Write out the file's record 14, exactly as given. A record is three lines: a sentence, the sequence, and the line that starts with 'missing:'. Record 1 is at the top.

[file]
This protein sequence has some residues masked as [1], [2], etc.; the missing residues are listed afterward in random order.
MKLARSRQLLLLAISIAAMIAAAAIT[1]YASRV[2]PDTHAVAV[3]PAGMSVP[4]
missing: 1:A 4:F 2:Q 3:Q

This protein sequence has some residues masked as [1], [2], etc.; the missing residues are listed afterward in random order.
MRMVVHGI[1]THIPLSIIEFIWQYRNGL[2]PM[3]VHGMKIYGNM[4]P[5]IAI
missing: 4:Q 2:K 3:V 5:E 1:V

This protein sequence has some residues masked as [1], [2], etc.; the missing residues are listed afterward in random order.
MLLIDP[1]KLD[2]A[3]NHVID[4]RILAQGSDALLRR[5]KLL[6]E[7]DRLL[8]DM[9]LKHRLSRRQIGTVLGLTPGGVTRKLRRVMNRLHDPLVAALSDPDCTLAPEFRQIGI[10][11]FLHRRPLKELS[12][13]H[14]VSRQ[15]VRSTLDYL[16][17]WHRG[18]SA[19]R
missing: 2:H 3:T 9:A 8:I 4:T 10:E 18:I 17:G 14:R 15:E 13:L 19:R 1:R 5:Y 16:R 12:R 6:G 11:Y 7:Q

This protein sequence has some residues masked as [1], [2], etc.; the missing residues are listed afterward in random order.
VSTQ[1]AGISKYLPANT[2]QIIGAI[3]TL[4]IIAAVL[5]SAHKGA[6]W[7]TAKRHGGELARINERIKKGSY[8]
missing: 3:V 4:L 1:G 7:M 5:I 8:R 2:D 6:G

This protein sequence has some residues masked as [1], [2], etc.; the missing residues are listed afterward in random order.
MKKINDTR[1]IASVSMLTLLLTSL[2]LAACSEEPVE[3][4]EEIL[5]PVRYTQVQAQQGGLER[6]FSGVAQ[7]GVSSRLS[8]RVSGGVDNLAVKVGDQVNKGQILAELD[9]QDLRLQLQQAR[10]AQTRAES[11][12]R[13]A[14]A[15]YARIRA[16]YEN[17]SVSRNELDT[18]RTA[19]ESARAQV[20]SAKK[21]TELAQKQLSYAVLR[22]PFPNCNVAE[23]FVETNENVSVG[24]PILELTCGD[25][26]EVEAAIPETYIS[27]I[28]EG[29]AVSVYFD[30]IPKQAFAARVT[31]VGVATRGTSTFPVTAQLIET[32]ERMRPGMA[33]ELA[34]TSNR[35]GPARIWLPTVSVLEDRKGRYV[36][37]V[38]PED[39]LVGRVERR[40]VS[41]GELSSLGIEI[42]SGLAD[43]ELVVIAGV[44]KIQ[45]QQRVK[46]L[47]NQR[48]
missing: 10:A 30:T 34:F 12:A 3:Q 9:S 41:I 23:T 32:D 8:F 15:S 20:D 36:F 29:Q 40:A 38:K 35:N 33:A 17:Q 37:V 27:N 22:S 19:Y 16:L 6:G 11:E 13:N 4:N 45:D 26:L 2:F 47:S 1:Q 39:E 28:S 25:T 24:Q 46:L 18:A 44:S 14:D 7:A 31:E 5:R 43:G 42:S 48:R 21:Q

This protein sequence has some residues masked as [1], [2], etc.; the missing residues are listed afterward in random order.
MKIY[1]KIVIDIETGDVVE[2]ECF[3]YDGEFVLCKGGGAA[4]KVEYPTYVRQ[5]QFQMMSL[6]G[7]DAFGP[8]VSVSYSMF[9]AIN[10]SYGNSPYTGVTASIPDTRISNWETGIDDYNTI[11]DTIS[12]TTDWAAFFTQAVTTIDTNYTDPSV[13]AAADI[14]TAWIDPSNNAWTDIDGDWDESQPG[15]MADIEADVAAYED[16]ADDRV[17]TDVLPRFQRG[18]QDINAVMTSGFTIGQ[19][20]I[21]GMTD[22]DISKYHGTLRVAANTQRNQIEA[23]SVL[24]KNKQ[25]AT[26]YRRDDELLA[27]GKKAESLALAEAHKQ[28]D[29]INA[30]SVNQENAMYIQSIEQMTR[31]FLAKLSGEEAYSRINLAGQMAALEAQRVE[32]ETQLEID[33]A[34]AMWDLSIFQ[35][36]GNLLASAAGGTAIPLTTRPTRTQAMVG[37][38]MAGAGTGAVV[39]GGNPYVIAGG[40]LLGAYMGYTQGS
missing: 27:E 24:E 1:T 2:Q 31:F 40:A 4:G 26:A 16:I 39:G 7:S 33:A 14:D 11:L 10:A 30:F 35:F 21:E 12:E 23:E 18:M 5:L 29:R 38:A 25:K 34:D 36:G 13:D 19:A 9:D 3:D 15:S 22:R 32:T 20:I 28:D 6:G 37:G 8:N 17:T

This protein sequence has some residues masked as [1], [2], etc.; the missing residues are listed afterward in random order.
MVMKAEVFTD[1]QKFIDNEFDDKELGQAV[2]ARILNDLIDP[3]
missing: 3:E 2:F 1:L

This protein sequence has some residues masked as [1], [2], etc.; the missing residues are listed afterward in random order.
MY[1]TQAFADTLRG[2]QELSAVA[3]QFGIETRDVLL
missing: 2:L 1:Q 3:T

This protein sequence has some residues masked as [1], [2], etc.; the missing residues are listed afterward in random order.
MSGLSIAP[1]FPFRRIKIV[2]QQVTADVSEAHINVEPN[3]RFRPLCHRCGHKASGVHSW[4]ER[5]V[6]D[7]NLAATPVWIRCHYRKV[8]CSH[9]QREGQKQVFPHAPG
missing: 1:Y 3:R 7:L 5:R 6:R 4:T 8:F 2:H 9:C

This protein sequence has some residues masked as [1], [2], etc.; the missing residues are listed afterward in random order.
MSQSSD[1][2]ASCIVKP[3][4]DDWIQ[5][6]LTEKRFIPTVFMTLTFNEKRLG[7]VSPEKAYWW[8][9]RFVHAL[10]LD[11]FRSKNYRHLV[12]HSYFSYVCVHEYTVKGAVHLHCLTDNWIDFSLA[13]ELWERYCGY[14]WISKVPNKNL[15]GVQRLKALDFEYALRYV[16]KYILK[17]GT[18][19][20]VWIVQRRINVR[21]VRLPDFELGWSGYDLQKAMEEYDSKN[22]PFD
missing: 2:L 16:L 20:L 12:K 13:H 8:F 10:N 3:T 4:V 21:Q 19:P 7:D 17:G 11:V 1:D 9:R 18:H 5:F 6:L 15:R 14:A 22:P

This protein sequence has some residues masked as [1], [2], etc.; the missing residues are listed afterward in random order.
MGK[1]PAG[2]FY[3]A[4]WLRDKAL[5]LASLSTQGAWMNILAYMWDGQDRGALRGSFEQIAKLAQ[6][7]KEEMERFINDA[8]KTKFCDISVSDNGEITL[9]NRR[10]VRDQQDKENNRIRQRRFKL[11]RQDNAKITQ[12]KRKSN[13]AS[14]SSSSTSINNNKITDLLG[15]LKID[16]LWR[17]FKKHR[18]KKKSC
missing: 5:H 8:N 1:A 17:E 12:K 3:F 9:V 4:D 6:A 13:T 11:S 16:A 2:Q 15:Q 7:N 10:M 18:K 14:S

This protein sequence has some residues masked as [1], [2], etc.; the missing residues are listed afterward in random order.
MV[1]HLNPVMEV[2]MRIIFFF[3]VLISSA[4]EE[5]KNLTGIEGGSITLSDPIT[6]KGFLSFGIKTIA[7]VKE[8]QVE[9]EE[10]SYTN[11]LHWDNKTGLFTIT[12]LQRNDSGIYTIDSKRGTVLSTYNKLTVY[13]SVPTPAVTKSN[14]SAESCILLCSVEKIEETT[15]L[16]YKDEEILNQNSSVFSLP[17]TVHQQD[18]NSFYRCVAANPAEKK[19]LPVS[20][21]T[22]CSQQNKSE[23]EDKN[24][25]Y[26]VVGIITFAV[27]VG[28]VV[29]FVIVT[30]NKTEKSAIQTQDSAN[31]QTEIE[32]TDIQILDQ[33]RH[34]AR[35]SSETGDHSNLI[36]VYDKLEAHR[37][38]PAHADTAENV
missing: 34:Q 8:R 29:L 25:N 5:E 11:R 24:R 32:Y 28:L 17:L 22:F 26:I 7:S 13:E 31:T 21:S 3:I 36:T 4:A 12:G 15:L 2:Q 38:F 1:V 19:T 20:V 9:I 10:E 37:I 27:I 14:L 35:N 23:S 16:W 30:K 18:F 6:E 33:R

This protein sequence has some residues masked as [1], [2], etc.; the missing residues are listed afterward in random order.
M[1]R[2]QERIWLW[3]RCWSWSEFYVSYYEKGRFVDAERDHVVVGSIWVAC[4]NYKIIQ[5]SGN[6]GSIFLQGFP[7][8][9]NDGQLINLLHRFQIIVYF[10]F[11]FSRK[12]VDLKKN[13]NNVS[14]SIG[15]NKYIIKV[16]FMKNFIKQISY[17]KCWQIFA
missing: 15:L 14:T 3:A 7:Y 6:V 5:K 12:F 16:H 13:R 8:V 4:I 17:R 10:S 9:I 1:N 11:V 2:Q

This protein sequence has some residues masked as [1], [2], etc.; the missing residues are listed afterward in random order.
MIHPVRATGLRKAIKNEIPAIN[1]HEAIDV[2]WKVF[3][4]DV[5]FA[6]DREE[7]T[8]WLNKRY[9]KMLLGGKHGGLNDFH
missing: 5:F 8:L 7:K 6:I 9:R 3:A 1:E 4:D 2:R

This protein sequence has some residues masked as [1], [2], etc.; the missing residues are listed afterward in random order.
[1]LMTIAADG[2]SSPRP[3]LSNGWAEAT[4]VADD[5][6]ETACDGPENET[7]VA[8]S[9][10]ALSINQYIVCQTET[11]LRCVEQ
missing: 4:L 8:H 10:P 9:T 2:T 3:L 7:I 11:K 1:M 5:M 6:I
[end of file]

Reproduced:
This protein sequence has some residues masked as [1], [2], etc.; the missing residues are listed afterward in random order.
MIHPVRATGLRKAIKNEIPAIN[1]HEAIDV[2]WKVF[3][4]DV[5]FA[6]DREE[7]T[8]WLNKRY[9]KMLLGGKHGGLNDFH
missing: 5:F 8:L 7:K 6:I 9:R 3:A 1:E 4:D 2:R